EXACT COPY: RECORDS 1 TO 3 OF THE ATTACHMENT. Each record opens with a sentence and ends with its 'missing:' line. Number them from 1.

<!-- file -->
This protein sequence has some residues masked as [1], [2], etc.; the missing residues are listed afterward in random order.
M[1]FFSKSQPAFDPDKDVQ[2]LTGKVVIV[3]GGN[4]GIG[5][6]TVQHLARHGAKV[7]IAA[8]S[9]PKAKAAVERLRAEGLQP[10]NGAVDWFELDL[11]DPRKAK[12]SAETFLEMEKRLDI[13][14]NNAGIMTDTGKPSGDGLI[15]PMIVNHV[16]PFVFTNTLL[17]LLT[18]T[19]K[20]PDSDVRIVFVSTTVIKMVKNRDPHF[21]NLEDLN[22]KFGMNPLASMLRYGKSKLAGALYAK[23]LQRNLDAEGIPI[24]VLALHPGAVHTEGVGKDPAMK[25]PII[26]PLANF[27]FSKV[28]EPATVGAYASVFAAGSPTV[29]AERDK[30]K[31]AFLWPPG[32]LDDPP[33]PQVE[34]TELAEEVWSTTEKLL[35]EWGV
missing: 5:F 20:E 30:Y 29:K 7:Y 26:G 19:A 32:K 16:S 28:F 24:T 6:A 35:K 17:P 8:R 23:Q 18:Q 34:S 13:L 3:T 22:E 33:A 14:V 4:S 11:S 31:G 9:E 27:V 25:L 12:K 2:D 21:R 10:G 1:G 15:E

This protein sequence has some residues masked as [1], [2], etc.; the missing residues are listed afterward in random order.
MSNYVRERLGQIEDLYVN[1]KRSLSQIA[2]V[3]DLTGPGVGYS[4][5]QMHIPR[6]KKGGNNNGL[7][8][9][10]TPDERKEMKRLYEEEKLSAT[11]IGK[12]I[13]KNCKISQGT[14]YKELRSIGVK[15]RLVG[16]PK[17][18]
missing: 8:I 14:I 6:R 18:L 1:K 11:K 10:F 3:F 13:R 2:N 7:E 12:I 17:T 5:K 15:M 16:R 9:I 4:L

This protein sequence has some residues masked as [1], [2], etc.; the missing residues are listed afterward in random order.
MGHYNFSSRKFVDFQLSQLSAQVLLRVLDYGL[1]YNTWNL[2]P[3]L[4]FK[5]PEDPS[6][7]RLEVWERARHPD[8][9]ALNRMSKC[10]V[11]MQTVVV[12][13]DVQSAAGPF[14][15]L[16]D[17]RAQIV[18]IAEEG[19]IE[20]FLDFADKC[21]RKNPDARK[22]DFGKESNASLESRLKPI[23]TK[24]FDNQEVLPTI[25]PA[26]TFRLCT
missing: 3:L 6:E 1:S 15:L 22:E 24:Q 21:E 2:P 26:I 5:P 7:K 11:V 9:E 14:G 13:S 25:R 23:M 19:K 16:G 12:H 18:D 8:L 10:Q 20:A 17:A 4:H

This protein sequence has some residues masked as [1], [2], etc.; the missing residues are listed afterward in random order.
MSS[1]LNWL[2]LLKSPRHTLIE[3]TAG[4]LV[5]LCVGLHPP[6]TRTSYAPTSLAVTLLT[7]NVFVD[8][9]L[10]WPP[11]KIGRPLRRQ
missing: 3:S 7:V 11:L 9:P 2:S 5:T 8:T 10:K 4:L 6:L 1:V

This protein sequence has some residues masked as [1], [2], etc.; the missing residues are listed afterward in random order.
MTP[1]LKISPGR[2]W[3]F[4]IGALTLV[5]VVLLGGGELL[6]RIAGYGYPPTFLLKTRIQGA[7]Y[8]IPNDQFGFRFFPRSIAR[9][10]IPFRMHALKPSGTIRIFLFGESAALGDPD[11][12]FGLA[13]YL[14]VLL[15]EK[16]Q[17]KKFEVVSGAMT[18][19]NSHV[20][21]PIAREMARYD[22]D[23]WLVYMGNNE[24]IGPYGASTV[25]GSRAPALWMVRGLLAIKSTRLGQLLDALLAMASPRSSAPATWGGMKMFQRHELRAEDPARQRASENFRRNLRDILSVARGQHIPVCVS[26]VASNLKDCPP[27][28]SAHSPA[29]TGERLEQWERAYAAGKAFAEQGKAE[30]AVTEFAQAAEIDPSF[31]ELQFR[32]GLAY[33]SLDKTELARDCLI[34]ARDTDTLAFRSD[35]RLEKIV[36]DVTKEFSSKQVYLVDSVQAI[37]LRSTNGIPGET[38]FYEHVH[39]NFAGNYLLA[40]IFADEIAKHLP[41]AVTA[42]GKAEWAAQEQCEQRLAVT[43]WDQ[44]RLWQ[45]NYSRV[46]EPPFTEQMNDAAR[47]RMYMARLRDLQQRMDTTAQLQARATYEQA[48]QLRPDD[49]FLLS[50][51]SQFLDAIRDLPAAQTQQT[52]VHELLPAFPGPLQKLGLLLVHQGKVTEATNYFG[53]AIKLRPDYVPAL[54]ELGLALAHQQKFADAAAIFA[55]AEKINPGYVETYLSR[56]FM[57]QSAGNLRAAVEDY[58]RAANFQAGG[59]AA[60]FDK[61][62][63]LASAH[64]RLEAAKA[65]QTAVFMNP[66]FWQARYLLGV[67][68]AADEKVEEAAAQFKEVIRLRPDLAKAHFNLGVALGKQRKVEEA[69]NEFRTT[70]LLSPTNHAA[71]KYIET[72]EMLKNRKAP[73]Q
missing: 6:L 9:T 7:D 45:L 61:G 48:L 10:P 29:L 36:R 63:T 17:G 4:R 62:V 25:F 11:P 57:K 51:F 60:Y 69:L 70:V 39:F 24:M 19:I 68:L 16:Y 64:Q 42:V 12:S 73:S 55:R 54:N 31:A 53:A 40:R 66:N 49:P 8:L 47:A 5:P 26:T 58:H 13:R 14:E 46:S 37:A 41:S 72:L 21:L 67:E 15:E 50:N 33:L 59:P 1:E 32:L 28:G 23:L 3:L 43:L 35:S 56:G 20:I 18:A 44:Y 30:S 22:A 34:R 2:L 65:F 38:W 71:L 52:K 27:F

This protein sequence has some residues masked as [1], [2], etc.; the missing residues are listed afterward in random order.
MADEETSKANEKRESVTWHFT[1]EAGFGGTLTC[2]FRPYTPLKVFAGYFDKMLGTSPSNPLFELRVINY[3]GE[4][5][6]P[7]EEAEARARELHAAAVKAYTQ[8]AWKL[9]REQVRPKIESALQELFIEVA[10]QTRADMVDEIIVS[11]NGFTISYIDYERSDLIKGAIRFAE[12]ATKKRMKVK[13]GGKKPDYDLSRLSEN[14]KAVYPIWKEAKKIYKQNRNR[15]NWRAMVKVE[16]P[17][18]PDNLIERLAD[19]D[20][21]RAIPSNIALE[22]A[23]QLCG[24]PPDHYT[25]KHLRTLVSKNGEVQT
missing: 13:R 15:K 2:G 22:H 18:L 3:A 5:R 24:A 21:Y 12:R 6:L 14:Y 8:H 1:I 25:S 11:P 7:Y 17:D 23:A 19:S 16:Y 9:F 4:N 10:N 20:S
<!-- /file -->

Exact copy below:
This protein sequence has some residues masked as [1], [2], etc.; the missing residues are listed afterward in random order.
M[1]FFSKSQPAFDPDKDVQ[2]LTGKVVIV[3]GGN[4]GIG[5][6]TVQHLARHGAKV[7]IAA[8]S[9]PKAKAAVERLRAEGLQP[10]NGAVDWFELDL[11]DPRKAK[12]SAETFLEMEKRLDI[13][14]NNAGIMTDTGKPSGDGLI[15]PMIVNHV[16]PFVFTNTLL[17]LLT[18]T[19]K[20]PDSDVRIVFVSTTVIKMVKNRDPHF[21]NLEDLN[22]KFGMNPLASMLRYGKSKLAGALYAK[23]LQRNLDAEGIPI[24]VLALHPGAVHTEGVGKDPAMK[25]PII[26]PLANF[27]FSKV[28]EPATVGAYASVFAAGSPTV[29]AERDK[30]K[31]AFLWPPG[32]LDDPP[33]PQVE[34]TELAEEVWSTTEKLL[35]EWGV
missing: 5:F 20:E 30:Y 29:K 7:Y 26:G 19:A 32:K 16:S 28:F 24:T 6:A 35:K 17:P 8:R 23:Q 18:Q 34:S 13:L 3:T 22:E 33:A 14:V 4:S 11:S 31:G 9:E 27:V 25:L 12:K 2:D 21:R 10:G 1:G 15:E

This protein sequence has some residues masked as [1], [2], etc.; the missing residues are listed afterward in random order.
MSNYVRERLGQIEDLYVN[1]KRSLSQIA[2]V[3]DLTGPGVGYS[4][5]QMHIPR[6]KKGGNNNGL[7][8][9][10]TPDERKEMKRLYEEEKLSAT[11]IGK[12]I[13]KNCKISQGT[14]YKELRSIGVK[15]RLVG[16]PK[17][18]
missing: 8:I 14:I 6:R 18:L 1:K 11:K 10:F 3:F 13:R 2:N 7:E 12:I 17:T 5:K 15:M 16:R 9:I 4:L

This protein sequence has some residues masked as [1], [2], etc.; the missing residues are listed afterward in random order.
MGHYNFSSRKFVDFQLSQLSAQVLLRVLDYGL[1]YNTWNL[2]P[3]L[4]FK[5]PEDPS[6][7]RLEVWERARHPD[8][9]ALNRMSKC[10]V[11]MQTVVV[12][13]DVQSAAGPF[14][15]L[16]D[17]RAQIV[18]IAEEG[19]IE[20]FLDFADKC[21]RKNPDARK[22]DFGKESNASLESRLKPI[23]TK[24]FDNQEVLPTI[25]PA[26]TFRLCT
missing: 3:L 6:E 1:S 15:L 22:E 24:Q 21:E 2:P 26:I 5:P 7:K 11:V 9:E 14:G 13:S 25:R 23:M 19:K 16:G 12:H 18:D 8:L 10:Q 20:A 17:A 4:H